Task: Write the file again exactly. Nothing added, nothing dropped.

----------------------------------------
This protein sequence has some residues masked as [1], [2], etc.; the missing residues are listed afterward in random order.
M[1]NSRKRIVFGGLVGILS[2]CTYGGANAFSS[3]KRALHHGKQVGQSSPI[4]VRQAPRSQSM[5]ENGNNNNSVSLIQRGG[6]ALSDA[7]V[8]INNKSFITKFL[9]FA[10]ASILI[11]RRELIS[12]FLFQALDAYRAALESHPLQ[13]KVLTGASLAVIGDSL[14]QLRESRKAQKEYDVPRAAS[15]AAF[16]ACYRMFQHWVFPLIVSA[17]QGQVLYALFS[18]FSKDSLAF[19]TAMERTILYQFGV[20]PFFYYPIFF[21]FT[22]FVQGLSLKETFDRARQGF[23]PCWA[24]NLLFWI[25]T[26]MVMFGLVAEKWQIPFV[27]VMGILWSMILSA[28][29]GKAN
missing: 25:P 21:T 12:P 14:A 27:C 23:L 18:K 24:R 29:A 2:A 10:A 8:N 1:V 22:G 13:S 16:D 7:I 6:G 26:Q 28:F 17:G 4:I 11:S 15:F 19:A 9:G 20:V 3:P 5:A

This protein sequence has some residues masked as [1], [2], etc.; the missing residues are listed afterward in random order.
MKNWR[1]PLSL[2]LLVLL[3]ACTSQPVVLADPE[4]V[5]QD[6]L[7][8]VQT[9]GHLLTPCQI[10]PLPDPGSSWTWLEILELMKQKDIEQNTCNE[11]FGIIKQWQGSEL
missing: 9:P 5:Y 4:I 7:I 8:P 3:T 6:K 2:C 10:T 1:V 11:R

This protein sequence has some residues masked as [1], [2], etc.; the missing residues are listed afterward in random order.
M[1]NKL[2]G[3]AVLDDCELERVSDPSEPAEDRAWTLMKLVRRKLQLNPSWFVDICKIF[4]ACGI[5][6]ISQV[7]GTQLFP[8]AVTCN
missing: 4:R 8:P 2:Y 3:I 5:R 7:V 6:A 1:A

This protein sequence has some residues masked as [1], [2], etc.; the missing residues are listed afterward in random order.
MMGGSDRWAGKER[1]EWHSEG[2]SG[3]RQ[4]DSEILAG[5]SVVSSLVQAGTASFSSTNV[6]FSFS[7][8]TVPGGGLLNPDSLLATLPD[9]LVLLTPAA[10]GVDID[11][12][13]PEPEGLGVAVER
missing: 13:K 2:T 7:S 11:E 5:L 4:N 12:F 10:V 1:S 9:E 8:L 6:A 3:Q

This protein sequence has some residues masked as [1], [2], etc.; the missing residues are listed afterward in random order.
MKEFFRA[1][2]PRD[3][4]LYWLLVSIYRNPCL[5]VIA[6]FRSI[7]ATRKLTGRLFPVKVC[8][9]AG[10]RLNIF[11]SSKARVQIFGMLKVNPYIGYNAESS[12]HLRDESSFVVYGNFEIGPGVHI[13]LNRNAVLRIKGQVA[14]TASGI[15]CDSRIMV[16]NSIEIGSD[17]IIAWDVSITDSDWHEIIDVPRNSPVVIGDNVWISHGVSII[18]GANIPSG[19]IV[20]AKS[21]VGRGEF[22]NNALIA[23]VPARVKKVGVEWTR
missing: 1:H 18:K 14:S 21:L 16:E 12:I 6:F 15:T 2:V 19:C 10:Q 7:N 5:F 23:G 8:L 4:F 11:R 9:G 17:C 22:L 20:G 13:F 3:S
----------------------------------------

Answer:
This protein sequence has some residues masked as [1], [2], etc.; the missing residues are listed afterward in random order.
M[1]NSRKRIVFGGLVGILS[2]CTYGGANAFSS[3]KRALHHGKQVGQSSPI[4]VRQAPRSQSM[5]ENGNNNNSVSLIQRGG[6]ALSDA[7]V[8]INNKSFITKFL[9]FA[10]ASILI[11]RRELIS[12]FLFQALDAYRAALESHPLQ[13]KVLTGASLAVIGDSL[14]QLRESRKAQKEYDVPRAAS[15]AAF[16]ACYRMFQHWVFPLIVSA[17]QGQVLYALFS[18]FSKDSLAF[19]TAMERTILYQFGV[20]PFFYYPIFF[21]FT[22]FVQGLSLKETFDRARQGF[23]PCWA[24]NLLFWI[25]T[26]MVMFGLVAEKWQIPFV[27]VMGILWSMILSA[28][29]GKAN
missing: 25:P 21:T 12:P 14:A 27:C 23:L 18:K 24:R 29:A 2:A 10:A 8:N 1:V 22:G 13:S 16:D 7:I 6:G 26:Q 28:F 17:G 4:I 11:S 15:F 19:A 9:G 20:V 3:P 5:A

This protein sequence has some residues masked as [1], [2], etc.; the missing residues are listed afterward in random order.
MKNWR[1]PLSL[2]LLVLL[3]ACTSQPVVLADPE[4]V[5]QD[6]L[7][8]VQT[9]GHLLTPCQI[10]PLPDPGSSWTWLEILELMKQKDIEQNTCNE[11]FGIIKQWQGSEL
missing: 9:P 5:Y 4:I 7:I 8:P 3:T 6:K 2:C 10:T 1:V 11:R

This protein sequence has some residues masked as [1], [2], etc.; the missing residues are listed afterward in random order.
M[1]NKL[2]G[3]AVLDDCELERVSDPSEPAEDRAWTLMKLVRRKLQLNPSWFVDICKIF[4]ACGI[5][6]ISQV[7]GTQLFP[8]AVTCN
missing: 4:R 8:P 2:Y 3:I 5:R 7:V 6:A 1:A

This protein sequence has some residues masked as [1], [2], etc.; the missing residues are listed afterward in random order.
MMGGSDRWAGKER[1]EWHSEG[2]SG[3]RQ[4]DSEILAG[5]SVVSSLVQAGTASFSSTNV[6]FSFS[7][8]TVPGGGLLNPDSLLATLPD[9]LVLLTPAA[10]GVDID[11][12][13]PEPEGLGVAVER
missing: 13:K 2:T 7:S 11:E 5:L 4:N 12:F 10:V 1:S 9:E 8:L 6:A 3:Q

This protein sequence has some residues masked as [1], [2], etc.; the missing residues are listed afterward in random order.
MKEFFRA[1][2]PRD[3][4]LYWLLVSIYRNPCL[5]VIA[6]FRSI[7]ATRKLTGRLFPVKVC[8][9]AG[10]RLNIF[11]SSKARVQIFGMLKVNPYIGYNAESS[12]HLRDESSFVVYGNFEIGPGVHI[13]LNRNAVLRIKGQVA[14]TASGI[15]CDSRIMV[16]NSIEIGSD[17]IIAWDVSITDSDWHEIIDVPRNSPVVIGDNVWISHGVSII[18]GANIPSG[19]IV[20]AKS[21]VGRGEF[22]NNALIA[23]VPARVKKVGVEWTR
missing: 1:H 18:K 14:S 21:L 16:E 12:I 6:F 15:T 2:V 19:C 10:Q 7:N 5:F 23:G 8:L 4:F 11:R 9:G 17:C 22:L 20:G 13:F 3:S